As to what you say about Philotimus and the payment ot the 20,600 sestertia, I hear that Philotimus arrived in the Chersonese about the 1st of January: but as yet I have not had a word from him. The balance due to me Camillus writes me word that he has received; I don't know how much it is, and I am anxious to know. However, we will talk of this later on, and with greater advantage, perhaps, when we meet? + But, my dear Atticus, that sentence almost at the end of your letter gave me great uneasiness. For you say, "What else is there to say?" and then you go on to entreat me in most affectionate terms not to forget my vigilance, and to keep my eyes on what is going on. Have you heard any-thing about anyone? I am sure nothing of the sort has taken place. No, no, it can't be! It would never have eluded my notice, nor will it. Yet that reminder of yours, so carefully worded, seems to suggest something.
As to M. Octavius, I hereby again repeat that your answer was excellent: I could have wished it a little more positive still. For Caelius has sent me a freedman and a carefully written letter about some panthers and also a grant from the states. I have written back to say that, as to the latter, I am much vexed if my course of conduct is still obscure, amid if it is not known at Rome that not a penny has been exacted from my province except for the payment of debt; and I have explained to him that it is improper both for me to solicit the money and for him to receive it; and I have advised him (for I am really attached to him) that, after prosecuting others, he should be extra-careful as to his own conduct. As to the former request, I have said that it is inconsistent with my character that the people of Cibyra should hunt at the public expense while I am governor.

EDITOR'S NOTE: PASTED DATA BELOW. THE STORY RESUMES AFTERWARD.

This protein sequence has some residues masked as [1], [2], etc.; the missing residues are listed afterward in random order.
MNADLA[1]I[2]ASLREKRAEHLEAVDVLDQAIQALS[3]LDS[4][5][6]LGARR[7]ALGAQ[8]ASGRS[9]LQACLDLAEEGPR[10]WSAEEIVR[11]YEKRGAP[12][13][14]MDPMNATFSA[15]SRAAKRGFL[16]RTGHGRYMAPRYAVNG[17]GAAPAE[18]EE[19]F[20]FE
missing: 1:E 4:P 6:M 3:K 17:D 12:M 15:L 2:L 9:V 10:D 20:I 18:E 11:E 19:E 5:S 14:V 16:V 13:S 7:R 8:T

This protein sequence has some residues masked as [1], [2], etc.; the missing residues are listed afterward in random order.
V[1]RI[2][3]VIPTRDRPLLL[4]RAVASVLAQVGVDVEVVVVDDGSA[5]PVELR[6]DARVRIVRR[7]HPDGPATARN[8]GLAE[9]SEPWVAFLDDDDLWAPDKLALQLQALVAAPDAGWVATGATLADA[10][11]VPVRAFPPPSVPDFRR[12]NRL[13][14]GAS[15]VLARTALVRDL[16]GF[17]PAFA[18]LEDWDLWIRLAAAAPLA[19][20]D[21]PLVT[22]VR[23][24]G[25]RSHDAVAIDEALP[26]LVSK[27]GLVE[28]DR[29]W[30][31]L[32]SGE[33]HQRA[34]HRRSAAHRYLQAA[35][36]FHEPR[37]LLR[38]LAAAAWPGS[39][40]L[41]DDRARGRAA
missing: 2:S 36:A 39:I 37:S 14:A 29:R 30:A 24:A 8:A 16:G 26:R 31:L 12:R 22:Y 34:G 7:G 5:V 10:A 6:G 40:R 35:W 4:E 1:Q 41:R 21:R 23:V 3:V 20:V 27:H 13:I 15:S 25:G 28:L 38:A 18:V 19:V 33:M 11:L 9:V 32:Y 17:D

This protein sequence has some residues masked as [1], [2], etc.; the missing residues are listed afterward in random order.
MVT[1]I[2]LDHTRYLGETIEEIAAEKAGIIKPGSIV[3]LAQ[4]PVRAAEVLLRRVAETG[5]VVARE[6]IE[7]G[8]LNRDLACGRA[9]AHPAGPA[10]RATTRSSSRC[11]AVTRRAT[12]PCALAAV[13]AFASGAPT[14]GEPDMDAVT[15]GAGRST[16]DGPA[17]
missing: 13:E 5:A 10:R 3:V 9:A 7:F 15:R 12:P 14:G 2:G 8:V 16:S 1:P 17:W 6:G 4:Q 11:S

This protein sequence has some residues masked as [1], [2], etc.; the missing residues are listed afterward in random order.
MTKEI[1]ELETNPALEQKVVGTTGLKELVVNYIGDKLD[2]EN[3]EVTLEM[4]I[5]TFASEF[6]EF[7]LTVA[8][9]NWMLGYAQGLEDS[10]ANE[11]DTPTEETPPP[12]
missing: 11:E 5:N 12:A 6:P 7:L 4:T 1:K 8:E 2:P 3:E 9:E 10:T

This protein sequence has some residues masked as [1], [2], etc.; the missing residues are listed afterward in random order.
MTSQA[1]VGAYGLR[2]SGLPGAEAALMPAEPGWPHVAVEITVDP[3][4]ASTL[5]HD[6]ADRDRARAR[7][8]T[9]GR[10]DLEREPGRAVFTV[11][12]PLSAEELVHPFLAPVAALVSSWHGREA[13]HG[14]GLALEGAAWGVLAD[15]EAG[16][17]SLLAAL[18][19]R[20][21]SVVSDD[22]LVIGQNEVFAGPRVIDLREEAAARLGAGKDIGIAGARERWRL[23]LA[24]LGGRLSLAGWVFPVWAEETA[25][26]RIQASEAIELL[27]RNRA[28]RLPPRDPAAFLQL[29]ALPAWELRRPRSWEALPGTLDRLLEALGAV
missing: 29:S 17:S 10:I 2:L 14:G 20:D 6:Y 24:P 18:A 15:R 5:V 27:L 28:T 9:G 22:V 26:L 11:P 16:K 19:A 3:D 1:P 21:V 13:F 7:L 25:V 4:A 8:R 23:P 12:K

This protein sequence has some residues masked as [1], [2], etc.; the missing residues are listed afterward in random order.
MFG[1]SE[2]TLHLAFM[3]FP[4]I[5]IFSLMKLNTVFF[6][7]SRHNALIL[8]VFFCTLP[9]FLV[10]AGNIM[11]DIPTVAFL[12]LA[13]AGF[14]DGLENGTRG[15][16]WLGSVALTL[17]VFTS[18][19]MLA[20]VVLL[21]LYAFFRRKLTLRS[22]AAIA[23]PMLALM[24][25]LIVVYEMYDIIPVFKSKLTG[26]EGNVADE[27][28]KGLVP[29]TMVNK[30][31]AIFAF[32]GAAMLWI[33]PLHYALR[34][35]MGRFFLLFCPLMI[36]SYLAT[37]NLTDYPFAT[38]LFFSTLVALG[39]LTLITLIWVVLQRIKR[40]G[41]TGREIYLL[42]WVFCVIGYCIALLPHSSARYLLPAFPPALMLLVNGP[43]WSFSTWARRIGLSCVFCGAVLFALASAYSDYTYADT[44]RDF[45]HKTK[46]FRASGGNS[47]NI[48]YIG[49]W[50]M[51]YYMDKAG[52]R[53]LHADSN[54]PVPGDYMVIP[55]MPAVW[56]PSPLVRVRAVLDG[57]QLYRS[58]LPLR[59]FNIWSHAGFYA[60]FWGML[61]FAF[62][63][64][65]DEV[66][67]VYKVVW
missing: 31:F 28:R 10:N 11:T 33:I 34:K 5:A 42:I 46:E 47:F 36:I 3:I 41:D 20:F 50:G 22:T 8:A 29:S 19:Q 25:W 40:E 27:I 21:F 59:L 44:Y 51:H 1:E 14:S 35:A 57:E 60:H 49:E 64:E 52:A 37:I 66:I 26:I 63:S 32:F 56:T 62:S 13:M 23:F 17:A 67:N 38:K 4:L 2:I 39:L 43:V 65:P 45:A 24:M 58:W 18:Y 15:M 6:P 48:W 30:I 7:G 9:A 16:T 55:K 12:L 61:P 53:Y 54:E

Lepta jumps for joy at your letter. it is indeed prettily written, and has placed me in a very agreeable light in his eyes. I am much obliged to your little daughter for so earnestly bidding you send me her love. It is very kind of Pilia also; but your daughter's kindness is the greater, because she sends the message to one she has never seen. Therefore pray give my love to both in return. The day on which your letter was dated, the last day of December, reminded me pleasantly of that glorious oath of mine, which I have not forgotten. I was a civilian Magnus on that day.